Most folks assume that the Republican Party opposes the Affordable Care Act (ACA), sometimes called Obamacare, because the ACA wouldn’t work. But a new line of speculation from Business Insider and the New York Times contends that the law would work so well, and make Democrats so popular, that it would make Republicans the permanent party out of power.
Of course, no one knows that such an event will happen for sure. But we can look back in history and see what happened after Medicare and Medicaid passed. Did the passage of both laws hurt the Republican Party? I had my LaGrange College undergraduates (conservative, liberal and moderate) research the answer in an in-class assignment.
Students found that Medicare was passed on April 7, 1965. Medicaid followed shortly thereafter, on July 30, 1965. But the Republicans actually did better in the next election, picking up 47 new seats in the House of Representatives, taking away three Senate seats as well in the 1966 mid-term elections, as student researchers discovered.
The GOP trend continued in 1968, where Republicans had a net gain of five seats in the House of Representatives and another five Senate seats for the GOP column. The next two elections were split, with Republicans taking two Senate seats and losing 12 representatives in 1970, but got 12 back in 1972, dropping two Senate seats. All in all though, Republicans won six of eight Congressional elections for both chambers of the legislature, with a net total gain of 60 legislative seats in the four elections after Medicare and Medicaid.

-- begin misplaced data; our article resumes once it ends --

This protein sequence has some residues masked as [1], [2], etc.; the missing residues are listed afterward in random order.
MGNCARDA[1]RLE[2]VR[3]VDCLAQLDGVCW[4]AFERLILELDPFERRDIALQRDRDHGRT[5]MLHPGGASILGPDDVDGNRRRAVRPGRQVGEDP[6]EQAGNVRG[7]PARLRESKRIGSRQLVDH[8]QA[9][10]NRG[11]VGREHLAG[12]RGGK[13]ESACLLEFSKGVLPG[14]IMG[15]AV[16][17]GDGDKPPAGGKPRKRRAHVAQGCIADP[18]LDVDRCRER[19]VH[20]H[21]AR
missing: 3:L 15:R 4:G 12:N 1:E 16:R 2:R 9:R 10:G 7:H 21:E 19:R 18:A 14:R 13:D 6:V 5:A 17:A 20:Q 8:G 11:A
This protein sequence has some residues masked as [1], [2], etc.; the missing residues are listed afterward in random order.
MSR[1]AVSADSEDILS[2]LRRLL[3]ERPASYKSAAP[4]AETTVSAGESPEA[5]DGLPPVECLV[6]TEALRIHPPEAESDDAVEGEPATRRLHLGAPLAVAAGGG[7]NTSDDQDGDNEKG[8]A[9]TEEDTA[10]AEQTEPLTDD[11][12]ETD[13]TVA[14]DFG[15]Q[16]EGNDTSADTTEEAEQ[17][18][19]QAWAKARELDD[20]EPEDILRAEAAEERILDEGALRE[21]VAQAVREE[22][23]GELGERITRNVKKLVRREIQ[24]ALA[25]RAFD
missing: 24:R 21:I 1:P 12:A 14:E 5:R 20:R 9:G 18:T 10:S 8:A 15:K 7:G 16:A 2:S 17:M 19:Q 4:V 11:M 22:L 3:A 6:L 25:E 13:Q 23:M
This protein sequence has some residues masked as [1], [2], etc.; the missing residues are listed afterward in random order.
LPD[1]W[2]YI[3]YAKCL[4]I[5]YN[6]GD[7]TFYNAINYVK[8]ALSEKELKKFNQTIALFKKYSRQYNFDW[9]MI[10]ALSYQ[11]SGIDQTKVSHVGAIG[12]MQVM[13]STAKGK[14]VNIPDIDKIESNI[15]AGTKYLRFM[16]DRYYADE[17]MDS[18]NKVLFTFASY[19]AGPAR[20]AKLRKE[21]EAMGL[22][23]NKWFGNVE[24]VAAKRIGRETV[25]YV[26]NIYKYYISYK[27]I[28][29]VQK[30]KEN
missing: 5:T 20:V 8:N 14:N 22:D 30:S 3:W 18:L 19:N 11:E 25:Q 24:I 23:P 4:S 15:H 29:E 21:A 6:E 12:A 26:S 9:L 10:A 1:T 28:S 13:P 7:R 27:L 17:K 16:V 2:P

LaGrange College students in my American Government class also found that Republicans won five of the next seven Presidential elections (1968, 1972, 1980, 1984, 1988) after Medicare and Medicaid were passed, losing 1976 and 1992 narrowly due to tough economic times.
But when Newt Gingrich and Bob Dole bragged about eliminating Medicare and Medicaid after 1994, the tide turned. Democrats won the U.S. Presidency in 1996, 2008 and 2012, and got the most votes in 2000. Republicans only won one race outright, 2004, and that was a narrow win.
Presidents Nixon, Reagan, Bush Sr. and George W. Bush did not call for a repeal of Medicare and Medicaid, and therefore triumphed. One student found that Reagan criticized Medicare and Medicaid, but did not call for their elimination. Further research found that Reagan worked to give states more authority over some of these programs via block grants.
We still don’t know what will happen, whether the ACA will survive or if it will hurt Republican election fortunes if it does. But if history is any teacher, other health care reforms like Medicare and Medicaid did not hurt the GOP. It actually boosted Republican election wins, as the GOP only had one presidential winner from 1932 through 1964 (moderate Dwight D. Eisenhower in the 1950s) and Congress remained in Democratic hands much of that time.